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Americans Elect Provides Second Revision of Goals, Dumping Poll-Based Decisionmaking

When Unity08 transformed itself into the Unity12 Task Force this April, it described itself in terms nearly identical to those of Unity08:

The goal of the Unity12 Task Force is to set the stage for an effort to nominate a Unity Ticket for President and Vice-President of the United States in 2012. This ticket will be headed by a woman and or man from each major party or by an independent who presents a Unity Team from both parties. We also aim to effect major change and reform in the 2012 national elections by influencing the major parties to adopt the core features of our national agenda.

This initial statement had two features:

1. Trivial bipartisanship. The Unity12 Task Force sought the same nominal but trivial bipartisan ticket that Unity08 did, with the same basic problem: Vice Presidents have no independent power until Presidents die or resign, meaning that whichever party held the President’s spot would be in control.

2. Reference to an existing national agenda. I have no idea what “the core features of our national agenda” might have been. But they indicated a group with some predetermined policy goals.

Americans Elect 2012 logoIn July of 2010, the Unity12 Task Force underwent another name change, this time to Americans Elect. With its new name came a revision of goals:

Our Mission

In order for Americans to enjoy the governance they deserve, Americans Elect will organize an Internet-based convention that nominates a presidential ticket for 2012. Every registered voter in America will be eligible to be a delegate. Americans Elect will collect and measure public and delegate views on core national issues and nominate a balanced presidential ticket that will bridge the vital center of American public opinion. The Americans Elect nominees will run on the ballot in all 50 states and will be a competitive alternative to candidates put forth by the Democratic and Republican parties.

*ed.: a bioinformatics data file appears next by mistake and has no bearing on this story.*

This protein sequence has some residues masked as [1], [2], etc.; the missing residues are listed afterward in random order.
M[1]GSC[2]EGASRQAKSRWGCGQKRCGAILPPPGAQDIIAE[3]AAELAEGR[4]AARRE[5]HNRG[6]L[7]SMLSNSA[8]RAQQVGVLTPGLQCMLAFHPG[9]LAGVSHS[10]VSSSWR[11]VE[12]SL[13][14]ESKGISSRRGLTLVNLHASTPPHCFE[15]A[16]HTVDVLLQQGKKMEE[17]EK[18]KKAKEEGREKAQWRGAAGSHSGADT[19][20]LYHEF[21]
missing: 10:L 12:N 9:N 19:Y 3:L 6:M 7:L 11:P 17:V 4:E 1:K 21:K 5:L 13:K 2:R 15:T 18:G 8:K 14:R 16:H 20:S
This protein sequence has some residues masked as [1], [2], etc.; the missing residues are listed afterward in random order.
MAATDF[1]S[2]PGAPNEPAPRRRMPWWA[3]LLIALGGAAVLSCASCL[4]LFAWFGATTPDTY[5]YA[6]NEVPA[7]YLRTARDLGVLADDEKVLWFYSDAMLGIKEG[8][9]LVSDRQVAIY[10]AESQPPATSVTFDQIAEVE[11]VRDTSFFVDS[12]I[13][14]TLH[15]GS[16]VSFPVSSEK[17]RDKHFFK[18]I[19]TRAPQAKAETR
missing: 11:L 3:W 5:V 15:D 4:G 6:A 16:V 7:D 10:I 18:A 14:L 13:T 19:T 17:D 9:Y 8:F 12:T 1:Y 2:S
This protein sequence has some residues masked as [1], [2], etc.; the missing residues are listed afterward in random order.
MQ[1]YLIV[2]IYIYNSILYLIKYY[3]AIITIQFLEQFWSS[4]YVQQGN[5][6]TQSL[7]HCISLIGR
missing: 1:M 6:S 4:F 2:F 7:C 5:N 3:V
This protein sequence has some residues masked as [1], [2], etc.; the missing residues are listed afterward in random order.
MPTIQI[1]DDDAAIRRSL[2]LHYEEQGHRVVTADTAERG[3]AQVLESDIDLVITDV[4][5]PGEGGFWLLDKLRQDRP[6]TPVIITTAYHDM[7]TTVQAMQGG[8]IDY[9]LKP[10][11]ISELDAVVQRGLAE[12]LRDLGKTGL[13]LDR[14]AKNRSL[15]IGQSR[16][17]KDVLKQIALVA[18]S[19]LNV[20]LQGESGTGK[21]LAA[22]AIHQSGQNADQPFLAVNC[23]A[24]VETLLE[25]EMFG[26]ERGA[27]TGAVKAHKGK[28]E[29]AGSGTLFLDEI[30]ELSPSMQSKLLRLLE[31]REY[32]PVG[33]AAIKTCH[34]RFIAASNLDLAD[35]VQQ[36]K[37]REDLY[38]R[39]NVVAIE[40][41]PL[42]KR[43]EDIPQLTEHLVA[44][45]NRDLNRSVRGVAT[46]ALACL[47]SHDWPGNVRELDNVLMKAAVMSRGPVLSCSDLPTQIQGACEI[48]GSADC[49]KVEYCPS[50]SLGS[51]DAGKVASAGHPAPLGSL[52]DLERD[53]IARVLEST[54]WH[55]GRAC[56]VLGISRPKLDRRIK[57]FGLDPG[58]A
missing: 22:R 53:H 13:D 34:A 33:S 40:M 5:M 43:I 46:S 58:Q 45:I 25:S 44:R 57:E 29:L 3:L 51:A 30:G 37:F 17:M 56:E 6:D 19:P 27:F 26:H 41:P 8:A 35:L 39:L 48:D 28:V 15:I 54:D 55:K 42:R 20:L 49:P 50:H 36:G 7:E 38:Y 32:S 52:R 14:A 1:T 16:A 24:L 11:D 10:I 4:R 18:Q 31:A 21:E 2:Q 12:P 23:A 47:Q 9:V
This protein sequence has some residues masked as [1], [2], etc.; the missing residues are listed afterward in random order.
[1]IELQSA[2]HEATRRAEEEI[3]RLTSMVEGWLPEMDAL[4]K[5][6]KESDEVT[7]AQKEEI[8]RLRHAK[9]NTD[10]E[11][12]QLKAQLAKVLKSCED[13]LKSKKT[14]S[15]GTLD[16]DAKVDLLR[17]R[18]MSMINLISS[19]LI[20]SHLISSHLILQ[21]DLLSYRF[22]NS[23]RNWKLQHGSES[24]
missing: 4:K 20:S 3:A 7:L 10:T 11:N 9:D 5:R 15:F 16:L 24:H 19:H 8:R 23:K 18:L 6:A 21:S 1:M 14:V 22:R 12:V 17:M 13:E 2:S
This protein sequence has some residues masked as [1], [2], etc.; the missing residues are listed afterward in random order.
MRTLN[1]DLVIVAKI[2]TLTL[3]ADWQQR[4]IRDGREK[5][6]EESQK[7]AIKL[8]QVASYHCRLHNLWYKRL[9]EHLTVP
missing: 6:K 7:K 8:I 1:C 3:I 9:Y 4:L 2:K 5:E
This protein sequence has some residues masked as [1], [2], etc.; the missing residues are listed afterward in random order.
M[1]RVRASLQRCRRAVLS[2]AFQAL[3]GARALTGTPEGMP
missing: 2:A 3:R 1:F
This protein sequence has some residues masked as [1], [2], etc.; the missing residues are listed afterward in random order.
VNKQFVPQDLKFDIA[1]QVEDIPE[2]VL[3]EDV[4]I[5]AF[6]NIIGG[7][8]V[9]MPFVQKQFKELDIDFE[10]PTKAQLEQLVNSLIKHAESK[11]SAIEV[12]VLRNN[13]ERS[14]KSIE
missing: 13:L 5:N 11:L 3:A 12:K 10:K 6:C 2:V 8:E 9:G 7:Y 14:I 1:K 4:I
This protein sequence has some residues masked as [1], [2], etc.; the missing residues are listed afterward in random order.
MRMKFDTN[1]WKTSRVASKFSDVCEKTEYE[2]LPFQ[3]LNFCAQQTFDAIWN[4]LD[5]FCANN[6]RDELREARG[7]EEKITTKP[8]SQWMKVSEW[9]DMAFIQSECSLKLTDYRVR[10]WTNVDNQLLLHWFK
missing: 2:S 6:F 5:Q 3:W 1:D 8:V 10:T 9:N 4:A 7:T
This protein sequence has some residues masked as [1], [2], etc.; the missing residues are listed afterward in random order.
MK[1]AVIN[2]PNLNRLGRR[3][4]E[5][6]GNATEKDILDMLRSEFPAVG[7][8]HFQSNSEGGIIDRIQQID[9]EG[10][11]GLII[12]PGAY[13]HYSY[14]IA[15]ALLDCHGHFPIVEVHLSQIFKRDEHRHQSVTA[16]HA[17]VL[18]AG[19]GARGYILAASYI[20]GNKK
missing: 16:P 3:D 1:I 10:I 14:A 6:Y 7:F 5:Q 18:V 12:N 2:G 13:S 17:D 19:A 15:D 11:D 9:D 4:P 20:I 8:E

With this statement, Americans Elect shifted away from an insistence upon bipartisanship. Under this new idea, Americans Elect nominees could both come from one party, or come from no party at all, although somehow they will be “balanced.” What this “balance” refers to is a mystery. Also a mystery in this statement are the two activities of public opinion polling to choose a nominee and delegate voting to choose a nominee. How would the two ideas fit together? Which would take precedence in the event of a conflict?

Some elements within the Americans Elect organization seem to have felt the need for another revision of goals, as reflected in this latest mission statement released at the end of last month:

Our Mission

In order for Americans to enjoy the governance they deserve, Americans Elect will organize an Internet-based convention to nominate a presidential ticket in 2012 that will bridge the vital center of American public opinion.

The winning presidential and vice presidential nominees will be on the ballot in all 50 states and will be a competitive alternative to candidates put forward by the Democratic and Republican parties.

Every registered voter can become a delegate and decide who will run for and who will win the Americans Elect nomination.

Our mission is not to create a permanent third party but instead to empower Americans to choose a viable presidential ticket that is responsive to the vast majority of citizens while remaining independent of the partisan interests of either major party.